Honestly - with the entirety of the USN being worked up due to the War Scare and thus being available for anti-slavery patrols - barring the USS President as she's on a Barbary Coast Patrol - and the fact that the Royal Navy is beginning to enforce Britain's will on the fact that slavery is now banned. The chances of them catching the Laffite Brothers early are much more likely - even if it will piss off Spain as currently Texas is Spanish Territory same as Florida. Texas didn't become American until the 1830s and Florida didn't become American territory until 1819. Hmm, I reckon that Florida becoming American in 1819 is what more than likely actually clued in the Americans to the Laffite Brothers' activities and the problem of slave smuggling.

Here with an upcoming incident that I have planned, it's quite plausible that will get discovered much sooner.
 
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I would think that, with the military wound up and eager to do something I would not be surprised if the US uses that leverage to drive a hard bargain; giving a helping hand to Spain in exchange for Spanish Florida (which would still include West Florida at this time).
 
I reckon that Florida becoming American in 1819 is what more than likely actually clued in the Americans to the Laffite Brothers' activities and the problem of slave smuggling
Madison took action against them in Barataria Bay in 1810, when he occupied West Florida, which made the relocate to Gavelstone. IMO can happen earlier, yeah. But IIRC the Laffitte Bros helped Jackson in the Battle o New Orleans, pissing them off is one less ally in the region.

The important part in fighting the slave trade should be stopping them before they reach Florida and Cuba, becuse from there, American businessmen like Rhode Island senator James DeWolfe and South Carolinians Zephaniah Kingsley Jr. and John Fraser, brought slaves from West Africa, and used their plantations in Florida and Cuba as staging grounds to send slaves to Georgia. Another example is Georgian governor David B. Mitchell, who became an Indian agent just so he could use the Creek nation to pass slaves through. That's also to say that it was more elaborate than just piratry.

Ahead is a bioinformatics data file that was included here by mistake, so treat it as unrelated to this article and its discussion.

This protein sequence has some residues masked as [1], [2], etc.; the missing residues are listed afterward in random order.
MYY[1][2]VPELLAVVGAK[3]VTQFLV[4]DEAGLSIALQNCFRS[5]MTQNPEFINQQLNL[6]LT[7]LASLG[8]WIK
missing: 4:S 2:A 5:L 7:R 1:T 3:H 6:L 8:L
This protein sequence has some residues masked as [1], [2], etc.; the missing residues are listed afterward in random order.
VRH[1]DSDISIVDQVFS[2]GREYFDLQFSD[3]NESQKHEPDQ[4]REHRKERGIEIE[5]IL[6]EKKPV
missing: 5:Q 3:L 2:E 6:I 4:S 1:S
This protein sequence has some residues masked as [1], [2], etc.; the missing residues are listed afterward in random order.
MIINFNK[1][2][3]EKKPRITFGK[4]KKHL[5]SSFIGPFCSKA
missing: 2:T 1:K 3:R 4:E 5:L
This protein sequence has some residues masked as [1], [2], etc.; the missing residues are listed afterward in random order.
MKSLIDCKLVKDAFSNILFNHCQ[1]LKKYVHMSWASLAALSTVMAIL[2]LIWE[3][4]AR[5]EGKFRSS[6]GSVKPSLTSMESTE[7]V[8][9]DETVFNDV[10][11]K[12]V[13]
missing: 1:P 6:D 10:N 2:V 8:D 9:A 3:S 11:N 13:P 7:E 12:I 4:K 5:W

The important part in fighting the slave trade should be stopping them before they reach Florida and Cuba, becuse from there, American businessmen like Rhode Island senator James DeWolfe and South Carolinians Zephaniah Kingsley Jr. and John Fraser, brought slaves from West Africa, and used their plantations in Florida and Cuba and staging grounds to send slaves to Georgia. Another example is Georgian governor David B. Mitchell, who became an Indian agent just so he could use the Creek nation to pass slaves through. That's also to say that it was more elaborate than just piratry.

Now I am wondering what chaos would erupt if they actually got caught doing this - at the very least their political careers are dead.

I would think that, with the military wound up and eager to do something I would not be surprised if the US uses that leverage to drive a hard bargain; giving a helping hand to Spain in exchange for Spanish Florida (which would still include West Florida at this time).

Given when I have the upcoming Minion Incident/Affair happening (which has been foreshadowed already so no spoilers there) happening (that unfortunately is spoilers) - it's quite plausible that the Franco-Spanish Alliance will still be a thing.
 
I would think that, with the military wound up and eager to do something I would not be surprised if the US uses that leverage to drive a hard bargain; giving a helping hand to Spain in exchange for Spanish Florida (which would still include West Florida at this time).
What do you mean giving a helping hand to Spain? Spain still allowed the slave trade untill 1817. The US suppressing independence movements feels off, unless they are slave rebellions, like the attempt by Juan Barbier, in March 1812 Cuba, but getting that revolt to turn this bad seems like a POD in itself.

Edit: a better thing to wrestle from Spain is an early ban on the traffic, and to allow the USNavy to enforce it in Cuba, that would hurt the Wolfes and Frasers kf the world.
 
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Now I am wondering what chaos would erupt if they actually got caught doing this - at the very least their political careers are dead.
That was known. Money gives you a lot of power as it turns out. When DeWolfe was elected senator in 1821, a Pennsylvania newspaper wrote that "Wolf" was “certainly an appropriate name for a man-stealer.” On top of that, the first quote i posted mentioned the involvement of firms in Baltimore, New York, etc, were known. Well, at least in the case of David Mitchell, his affairs got him fired from his position.